Drinking Water and Cancer

The Environmental Working Group has produced a new estimate of the risk of pollutants in public water systems in the US.(1) Their estimate is that roughly 40% of the US population is served by water systems pumping excessive levels of arsenic and other toxins, and this might account for as many as 100,000 cancer cases.

What’s different in this analysis?

This research uses an approach developed by the State of California that looks at the cumulative impact of pollutants, rather than assessing each individual pollutant separately. This is the approach the EPA has applied to air pollution, but not to water pollution. Exposure to these chemicals isn’t one-shot. If they are in you water, you are exposed to them repeatedly over time, and some may collect in your body.

The major pollutants in the US water supply are (1) arsenic and (2) disinfectants/cleaning products. Individually, their nasty; in combination they may be very serious problems.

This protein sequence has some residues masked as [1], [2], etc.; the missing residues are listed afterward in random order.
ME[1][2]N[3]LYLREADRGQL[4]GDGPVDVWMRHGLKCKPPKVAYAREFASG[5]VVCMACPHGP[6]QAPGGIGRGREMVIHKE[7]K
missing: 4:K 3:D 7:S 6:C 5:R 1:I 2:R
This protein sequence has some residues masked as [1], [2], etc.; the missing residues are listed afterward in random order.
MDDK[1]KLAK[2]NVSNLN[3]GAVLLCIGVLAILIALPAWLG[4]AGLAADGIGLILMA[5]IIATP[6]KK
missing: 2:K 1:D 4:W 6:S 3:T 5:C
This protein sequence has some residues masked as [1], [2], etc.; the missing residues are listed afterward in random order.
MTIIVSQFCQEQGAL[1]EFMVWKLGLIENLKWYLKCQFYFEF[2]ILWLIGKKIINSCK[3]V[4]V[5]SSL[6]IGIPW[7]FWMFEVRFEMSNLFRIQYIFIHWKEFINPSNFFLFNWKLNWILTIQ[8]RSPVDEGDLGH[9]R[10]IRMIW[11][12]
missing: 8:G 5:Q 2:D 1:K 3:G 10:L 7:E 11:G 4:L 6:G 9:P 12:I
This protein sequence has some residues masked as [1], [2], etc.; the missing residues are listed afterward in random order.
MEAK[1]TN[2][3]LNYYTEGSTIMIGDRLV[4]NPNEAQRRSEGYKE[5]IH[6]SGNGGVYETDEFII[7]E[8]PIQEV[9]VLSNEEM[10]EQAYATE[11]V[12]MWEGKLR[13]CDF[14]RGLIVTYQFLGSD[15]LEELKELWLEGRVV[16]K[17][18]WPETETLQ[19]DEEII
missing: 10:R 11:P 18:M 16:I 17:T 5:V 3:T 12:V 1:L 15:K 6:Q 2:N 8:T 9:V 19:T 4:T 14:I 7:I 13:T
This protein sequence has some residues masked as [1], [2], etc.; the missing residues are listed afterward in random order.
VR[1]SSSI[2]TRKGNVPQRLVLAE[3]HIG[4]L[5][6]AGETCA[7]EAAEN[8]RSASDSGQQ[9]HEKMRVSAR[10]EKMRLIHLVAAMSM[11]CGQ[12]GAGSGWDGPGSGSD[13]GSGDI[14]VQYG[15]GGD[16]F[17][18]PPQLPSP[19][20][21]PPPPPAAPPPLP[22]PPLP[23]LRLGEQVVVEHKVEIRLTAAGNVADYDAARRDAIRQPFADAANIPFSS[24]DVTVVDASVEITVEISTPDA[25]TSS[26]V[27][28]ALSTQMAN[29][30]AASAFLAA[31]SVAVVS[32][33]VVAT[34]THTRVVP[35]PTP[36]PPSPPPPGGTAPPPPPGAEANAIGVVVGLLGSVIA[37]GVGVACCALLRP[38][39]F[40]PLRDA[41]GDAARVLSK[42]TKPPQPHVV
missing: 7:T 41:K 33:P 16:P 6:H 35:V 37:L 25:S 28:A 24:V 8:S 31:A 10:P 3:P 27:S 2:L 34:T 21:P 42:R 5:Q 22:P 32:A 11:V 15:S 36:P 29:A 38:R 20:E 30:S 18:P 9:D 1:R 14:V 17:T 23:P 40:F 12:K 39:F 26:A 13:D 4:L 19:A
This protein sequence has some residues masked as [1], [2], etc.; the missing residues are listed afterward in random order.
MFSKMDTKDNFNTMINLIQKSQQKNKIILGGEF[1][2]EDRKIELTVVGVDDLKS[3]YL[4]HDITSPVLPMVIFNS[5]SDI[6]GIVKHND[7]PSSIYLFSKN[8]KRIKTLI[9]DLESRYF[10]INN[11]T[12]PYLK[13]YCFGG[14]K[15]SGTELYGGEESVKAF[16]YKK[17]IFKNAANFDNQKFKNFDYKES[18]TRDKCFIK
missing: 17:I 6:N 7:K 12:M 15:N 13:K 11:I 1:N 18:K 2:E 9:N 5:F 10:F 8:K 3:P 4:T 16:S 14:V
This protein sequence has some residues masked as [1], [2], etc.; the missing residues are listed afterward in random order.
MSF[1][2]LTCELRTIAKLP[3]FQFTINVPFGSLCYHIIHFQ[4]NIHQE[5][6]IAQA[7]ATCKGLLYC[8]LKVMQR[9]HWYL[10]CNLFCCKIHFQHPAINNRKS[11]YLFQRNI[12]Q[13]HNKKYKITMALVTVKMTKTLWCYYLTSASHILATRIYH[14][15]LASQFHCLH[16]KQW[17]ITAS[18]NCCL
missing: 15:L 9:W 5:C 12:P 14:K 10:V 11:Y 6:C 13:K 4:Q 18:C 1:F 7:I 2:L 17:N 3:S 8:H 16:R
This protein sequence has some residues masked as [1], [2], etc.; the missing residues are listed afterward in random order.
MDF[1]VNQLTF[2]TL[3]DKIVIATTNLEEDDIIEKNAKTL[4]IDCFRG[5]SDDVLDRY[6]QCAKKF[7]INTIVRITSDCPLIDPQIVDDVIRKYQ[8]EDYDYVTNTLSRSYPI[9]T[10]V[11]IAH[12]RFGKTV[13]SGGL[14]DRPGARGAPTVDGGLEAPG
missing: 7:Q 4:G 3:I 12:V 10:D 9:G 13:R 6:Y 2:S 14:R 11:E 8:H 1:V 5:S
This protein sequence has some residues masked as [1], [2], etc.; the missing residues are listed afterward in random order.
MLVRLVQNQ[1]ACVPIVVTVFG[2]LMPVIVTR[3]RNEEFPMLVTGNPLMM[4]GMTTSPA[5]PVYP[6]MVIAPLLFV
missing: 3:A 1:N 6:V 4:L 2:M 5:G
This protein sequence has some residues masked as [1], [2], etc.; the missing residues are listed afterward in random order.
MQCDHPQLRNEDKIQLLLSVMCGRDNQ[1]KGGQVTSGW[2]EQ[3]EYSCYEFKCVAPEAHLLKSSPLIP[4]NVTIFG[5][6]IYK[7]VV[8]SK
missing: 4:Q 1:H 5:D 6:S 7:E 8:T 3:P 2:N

In the case of arsenic, for example, the California OEHHA defines the level of contaminant that corresponds to a lifetime cancer risk of 1 case in 1 million as 0.004 micrograms per liter (mcg/l).

California has a reputation for applying more rigorous standards to pollution than does the Federal government. That hasn’t kept California from building the largest economy of any state in the US. The State simply provides more protection for its residents than either the Federal government or most other states offer.

What to do: You need to consider water filtration for water used for cooking and drinking in your home and business. The clear message is that you cannot blindly rely on public water systems to do the purification for you. If you have well water, you need to do annual testing at the very least.


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